The Fifth Woman is the probably-not-coincidentally fifth installment in Swedish author Henning Mankell’s Kurt Wallender police procedural series — or, as some critics choose to call it, Scandinavian noir. Published in the USA in 2000, the book is set in 1994 and follows detective Wallender and his team and they try to solve a series of cruel and inexplicable murders in the fall of that year. Along with Wallender’s point of view we get sections in the killer’s as well, which ups the suspense and gives us information the police don’t have.
The book is bleak, disillusioned and at times pretty implausible. It’s Nordic — what did I expect?
As the story opens, Wallender returns to work after a week in Rome with his father. The trip was a good one and there is a rapprochement between the two usually estranged men that promises to flower into a closer relationship. Almost immediately, Wallender is confronted with a corpse found at the bottom of a ditch, impaled on bamboo “pungee sticks.” It is not only a cruel murder, it’s a baffling one. From there the story ranges on, from Swedish mercenaries in what was then the Belgain Congo in the 1960s to a maternity ward in the local hospital in the story’s present. Anther victim is discovered and then a third, each killed in a different but vicious manner.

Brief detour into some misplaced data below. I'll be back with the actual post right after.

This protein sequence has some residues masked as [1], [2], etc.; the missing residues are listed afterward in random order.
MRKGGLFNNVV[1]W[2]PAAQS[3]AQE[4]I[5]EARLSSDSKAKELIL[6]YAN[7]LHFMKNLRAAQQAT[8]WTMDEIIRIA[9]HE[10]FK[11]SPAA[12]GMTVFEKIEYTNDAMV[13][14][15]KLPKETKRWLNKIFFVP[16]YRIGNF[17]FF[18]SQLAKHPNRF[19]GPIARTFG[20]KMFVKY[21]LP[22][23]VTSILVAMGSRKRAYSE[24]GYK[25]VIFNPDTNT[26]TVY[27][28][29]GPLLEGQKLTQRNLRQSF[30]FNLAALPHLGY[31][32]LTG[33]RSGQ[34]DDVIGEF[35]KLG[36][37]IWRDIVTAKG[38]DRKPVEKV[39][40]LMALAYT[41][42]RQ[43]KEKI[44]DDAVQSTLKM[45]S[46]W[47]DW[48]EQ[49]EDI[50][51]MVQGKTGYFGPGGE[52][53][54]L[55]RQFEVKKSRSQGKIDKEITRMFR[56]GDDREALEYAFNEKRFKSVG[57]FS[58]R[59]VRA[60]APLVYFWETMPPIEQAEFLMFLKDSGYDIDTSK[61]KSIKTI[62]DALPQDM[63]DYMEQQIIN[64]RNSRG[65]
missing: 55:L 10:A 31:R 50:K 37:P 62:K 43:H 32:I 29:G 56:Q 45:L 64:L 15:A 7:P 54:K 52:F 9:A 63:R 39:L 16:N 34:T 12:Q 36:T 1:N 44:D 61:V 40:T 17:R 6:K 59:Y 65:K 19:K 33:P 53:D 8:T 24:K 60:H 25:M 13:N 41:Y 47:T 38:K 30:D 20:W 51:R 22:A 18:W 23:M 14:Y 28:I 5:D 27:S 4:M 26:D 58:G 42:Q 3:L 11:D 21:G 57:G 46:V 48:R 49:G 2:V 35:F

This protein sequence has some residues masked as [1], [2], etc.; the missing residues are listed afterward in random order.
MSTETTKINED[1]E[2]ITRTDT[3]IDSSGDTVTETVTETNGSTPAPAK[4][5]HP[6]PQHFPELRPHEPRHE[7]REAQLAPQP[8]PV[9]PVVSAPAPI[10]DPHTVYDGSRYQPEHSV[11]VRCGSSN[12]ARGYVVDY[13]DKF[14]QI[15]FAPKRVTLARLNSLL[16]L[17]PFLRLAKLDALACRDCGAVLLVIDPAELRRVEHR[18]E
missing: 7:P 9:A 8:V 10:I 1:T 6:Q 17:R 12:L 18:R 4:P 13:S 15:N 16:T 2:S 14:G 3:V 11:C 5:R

Meanwhile, a dire occurrence with Wallender’s father changes that relationship forever; Wallender continues to waffle on both buying a house and getting a dog; his relationship with a woman friend who lives in Latvia founders, and the police face a growing nationalist movement that expresses itself as a “citizens police force.” Along the way there is plenty of discussion about the growing callousness and cruelty among society, and various theories put forth as to why that is happening.
Swedish law and procedure in the 1990s was markedly different than the USA and that was a small stumbling block for me. It was just an adjustment. Mankell uses his story to give a critique of sexism; particularly, the blind spots people (of both genders) have about women. Overall, the sameness of the prose and the relentless downbeat nature of the story wore on me. I don’t know how many times in a book a character can react to a new fact provided with “unease.” (This is clearly a translation issue.) The book is longer than some of the other Wallender books, and moved very slowly as Mankell meticulously takes us on every single false lead and detour in the case. For example, did I miss the role the Swedish mercenaries played? Were they somehow related to the later murders in Africa that set the book in motion? Did the shrunken head offer any meaning to solving the case? These things were informative and atmospheric as hell but didn’t seem to more the story forward.
What I liked was the view of Sweden, grappling with economic and political changes in the 1990s. While the shift toward neo-Nazism and anti-immigrant sentiment is disheartening, it is plausible and opens a window into the national psyche.
If you like grim, downbeat, dark-night-of-the-soul noir, than this might be your cup of tea — or maybe coffee and a sandwich. So, if you can, enjoy.